scispace - formally typeset
Search or ask a question
Institution

Hirosaki University

EducationHirosaki, Japan
About: Hirosaki University is a education organization based out in Hirosaki, Japan. It is known for research contribution in the topics: Population & Cancer. The organization has 7922 authors who have published 14344 publications receiving 277097 citations. The organization is also known as: Hirosaki Daigaku.


Papers
More filters
Journal ArticleDOI
Daniel J. Klionsky1, Kotb Abdelmohsen2, Akihisa Abe3, Joynal Abedin4  +2519 moreInstitutions (695)
TL;DR: In this paper, the authors present a set of guidelines for the selection and interpretation of methods for use by investigators who aim to examine macro-autophagy and related processes, as well as for reviewers who need to provide realistic and reasonable critiques of papers that are focused on these processes.
Abstract: In 2008 we published the first set of guidelines for standardizing research in autophagy. Since then, research on this topic has continued to accelerate, and many new scientists have entered the field. Our knowledge base and relevant new technologies have also been expanding. Accordingly, it is important to update these guidelines for monitoring autophagy in different organisms. Various reviews have described the range of assays that have been used for this purpose. Nevertheless, there continues to be confusion regarding acceptable methods to measure autophagy, especially in multicellular eukaryotes. For example, a key point that needs to be emphasized is that there is a difference between measurements that monitor the numbers or volume of autophagic elements (e.g., autophagosomes or autolysosomes) at any stage of the autophagic process versus those that measure flux through the autophagy pathway (i.e., the complete process including the amount and rate of cargo sequestered and degraded). In particular, a block in macroautophagy that results in autophagosome accumulation must be differentiated from stimuli that increase autophagic activity, defined as increased autophagy induction coupled with increased delivery to, and degradation within, lysosomes (in most higher eukaryotes and some protists such as Dictyostelium) or the vacuole (in plants and fungi). In other words, it is especially important that investigators new to the field understand that the appearance of more autophagosomes does not necessarily equate with more autophagy. In fact, in many cases, autophagosomes accumulate because of a block in trafficking to lysosomes without a concomitant change in autophagosome biogenesis, whereas an increase in autolysosomes may reflect a reduction in degradative activity. It is worth emphasizing here that lysosomal digestion is a stage of autophagy and evaluating its competence is a crucial part of the evaluation of autophagic flux, or complete autophagy. Here, we present a set of guidelines for the selection and interpretation of methods for use by investigators who aim to examine macroautophagy and related processes, as well as for reviewers who need to provide realistic and reasonable critiques of papers that are focused on these processes. These guidelines are not meant to be a formulaic set of rules, because the appropriate assays depend in part on the question being asked and the system being used. In addition, we emphasize that no individual assay is guaranteed to be the most appropriate one in every situation, and we strongly recommend the use of multiple assays to monitor autophagy. Along these lines, because of the potential for pleiotropic effects due to blocking autophagy through genetic manipulation, it is imperative to target by gene knockout or RNA interference more than one autophagy-related protein. In addition, some individual Atg proteins, or groups of proteins, are involved in other cellular pathways implying that not all Atg proteins can be used as a specific marker for an autophagic process. In these guidelines, we consider these various methods of assessing autophagy and what information can, or cannot, be obtained from them. Finally, by discussing the merits and limits of particular assays, we hope to encourage technical innovation in the field.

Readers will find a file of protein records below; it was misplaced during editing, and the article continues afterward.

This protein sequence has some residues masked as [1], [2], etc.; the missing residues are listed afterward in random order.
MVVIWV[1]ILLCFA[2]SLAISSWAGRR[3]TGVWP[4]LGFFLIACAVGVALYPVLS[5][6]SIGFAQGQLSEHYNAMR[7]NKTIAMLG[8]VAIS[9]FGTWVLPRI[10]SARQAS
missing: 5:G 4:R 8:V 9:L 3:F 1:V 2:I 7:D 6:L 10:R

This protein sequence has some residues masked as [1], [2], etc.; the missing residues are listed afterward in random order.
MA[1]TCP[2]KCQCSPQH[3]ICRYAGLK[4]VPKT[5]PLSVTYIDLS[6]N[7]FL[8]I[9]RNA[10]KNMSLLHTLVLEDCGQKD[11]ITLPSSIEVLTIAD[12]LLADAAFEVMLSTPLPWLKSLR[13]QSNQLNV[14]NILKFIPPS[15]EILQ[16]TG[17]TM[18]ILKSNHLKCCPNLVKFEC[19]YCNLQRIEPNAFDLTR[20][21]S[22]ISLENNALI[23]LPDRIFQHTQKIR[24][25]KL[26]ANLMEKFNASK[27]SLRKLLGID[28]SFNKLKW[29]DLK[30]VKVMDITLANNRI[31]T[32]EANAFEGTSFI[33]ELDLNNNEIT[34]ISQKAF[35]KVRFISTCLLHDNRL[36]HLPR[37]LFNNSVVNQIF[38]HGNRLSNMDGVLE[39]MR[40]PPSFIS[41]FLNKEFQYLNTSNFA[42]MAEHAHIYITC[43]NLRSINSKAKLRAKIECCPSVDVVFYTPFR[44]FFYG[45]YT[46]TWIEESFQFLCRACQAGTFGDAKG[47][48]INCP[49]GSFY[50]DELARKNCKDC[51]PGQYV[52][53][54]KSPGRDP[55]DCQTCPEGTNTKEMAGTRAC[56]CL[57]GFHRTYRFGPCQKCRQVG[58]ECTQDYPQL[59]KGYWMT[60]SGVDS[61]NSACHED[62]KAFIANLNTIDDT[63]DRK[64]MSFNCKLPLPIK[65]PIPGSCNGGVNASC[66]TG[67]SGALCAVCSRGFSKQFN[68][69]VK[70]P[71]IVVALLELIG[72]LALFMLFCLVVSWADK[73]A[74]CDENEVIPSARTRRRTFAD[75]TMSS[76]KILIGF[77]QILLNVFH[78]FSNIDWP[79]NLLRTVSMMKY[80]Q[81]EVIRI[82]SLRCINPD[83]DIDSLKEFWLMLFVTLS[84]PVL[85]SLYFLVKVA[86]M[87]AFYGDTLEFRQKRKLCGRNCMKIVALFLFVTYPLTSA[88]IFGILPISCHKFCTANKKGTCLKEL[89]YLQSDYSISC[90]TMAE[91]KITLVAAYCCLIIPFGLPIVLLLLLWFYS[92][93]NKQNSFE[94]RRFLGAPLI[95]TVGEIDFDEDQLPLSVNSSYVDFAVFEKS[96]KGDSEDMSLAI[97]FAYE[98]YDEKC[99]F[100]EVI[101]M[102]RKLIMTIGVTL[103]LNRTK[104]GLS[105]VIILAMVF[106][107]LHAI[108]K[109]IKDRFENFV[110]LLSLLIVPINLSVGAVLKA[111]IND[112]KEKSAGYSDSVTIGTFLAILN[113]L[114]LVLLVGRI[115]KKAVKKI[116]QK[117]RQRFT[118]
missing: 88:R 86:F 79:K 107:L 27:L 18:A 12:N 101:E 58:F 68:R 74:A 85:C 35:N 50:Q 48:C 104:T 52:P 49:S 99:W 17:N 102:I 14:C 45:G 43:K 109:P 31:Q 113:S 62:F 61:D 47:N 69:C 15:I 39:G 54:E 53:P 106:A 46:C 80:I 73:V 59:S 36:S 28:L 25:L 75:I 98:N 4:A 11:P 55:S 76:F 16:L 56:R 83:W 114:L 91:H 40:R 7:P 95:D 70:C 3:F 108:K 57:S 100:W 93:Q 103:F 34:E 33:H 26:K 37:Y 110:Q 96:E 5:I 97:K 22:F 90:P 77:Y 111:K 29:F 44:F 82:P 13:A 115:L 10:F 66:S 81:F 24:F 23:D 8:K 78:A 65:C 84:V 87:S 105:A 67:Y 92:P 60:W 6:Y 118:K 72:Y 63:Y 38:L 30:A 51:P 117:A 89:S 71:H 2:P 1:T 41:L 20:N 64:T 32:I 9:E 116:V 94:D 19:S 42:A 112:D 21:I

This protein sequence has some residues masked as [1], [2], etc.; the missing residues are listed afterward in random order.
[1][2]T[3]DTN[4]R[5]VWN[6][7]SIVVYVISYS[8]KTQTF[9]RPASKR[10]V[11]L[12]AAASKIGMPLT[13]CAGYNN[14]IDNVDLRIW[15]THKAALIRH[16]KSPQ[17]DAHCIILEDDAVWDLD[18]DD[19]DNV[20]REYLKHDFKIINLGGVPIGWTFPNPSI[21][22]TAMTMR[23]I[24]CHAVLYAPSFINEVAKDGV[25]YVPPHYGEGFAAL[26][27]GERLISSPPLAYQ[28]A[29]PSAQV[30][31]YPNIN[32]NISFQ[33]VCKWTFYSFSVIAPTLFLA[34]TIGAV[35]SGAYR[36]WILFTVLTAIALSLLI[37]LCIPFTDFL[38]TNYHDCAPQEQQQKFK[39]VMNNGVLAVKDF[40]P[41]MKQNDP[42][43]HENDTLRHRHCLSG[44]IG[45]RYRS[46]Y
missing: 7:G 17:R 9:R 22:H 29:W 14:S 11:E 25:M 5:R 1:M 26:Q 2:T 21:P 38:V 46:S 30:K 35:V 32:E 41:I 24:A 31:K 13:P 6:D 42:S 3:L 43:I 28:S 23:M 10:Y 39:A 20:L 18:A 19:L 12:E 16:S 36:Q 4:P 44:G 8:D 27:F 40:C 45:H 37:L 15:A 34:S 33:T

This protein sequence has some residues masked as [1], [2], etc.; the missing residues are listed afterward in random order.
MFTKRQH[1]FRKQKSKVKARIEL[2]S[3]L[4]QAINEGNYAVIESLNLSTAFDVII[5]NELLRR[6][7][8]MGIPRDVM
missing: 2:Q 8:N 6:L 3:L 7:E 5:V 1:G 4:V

5,187 citations

Journal ArticleDOI
TL;DR: First-line gefitinib for patients with advanced non-small-cell lung cancer who were selected on the basis of EGFR mutations improved progression-free survival, with acceptable toxicity, as compared with standard chemotherapy.
Abstract: In the planned interim analysis of data for the first 200 patients, progression-free survival was significantly longer in the gefitinib group than in the standard-chemotherapy group (hazard ratio for death or disease progression with gefitinib, 0.36; P<0.001), resulting in early termination of the study. The gefitinib group had a significantly longer median progression-free survival (10.8 months, vs. 5.4 months in the chemotherapy group; hazard ratio, 0.30; 95% confidence interval, 0.22 to 0.41; P<0.001), as well as a higher response rate (73.7% vs. 30.7%, P<0.001). The median overall survival was 30.5 months in the gefitinib group and 23.6 months in the chemotherapy group (P = 0.31). The most common adverse events in the gefitinib group were rash (71.1%) and elevated amino transferase levels (55.3%), and in the chemotherapy group, neutropenia (77.0%), anemia (64.6%), appetite loss (56.6%), and sensory neuropathy (54.9%). One patient receiving gefitinib died from interstitial lung disease. CONCLUSIONS First-line gefitinib for patients with advanced non–small-cell lung cancer who were selected on the basis of EGFR mutations improved progression-free survival, with acceptable toxicity, as compared with standard chemotherapy. (UMIN-CTR number, C000000376.)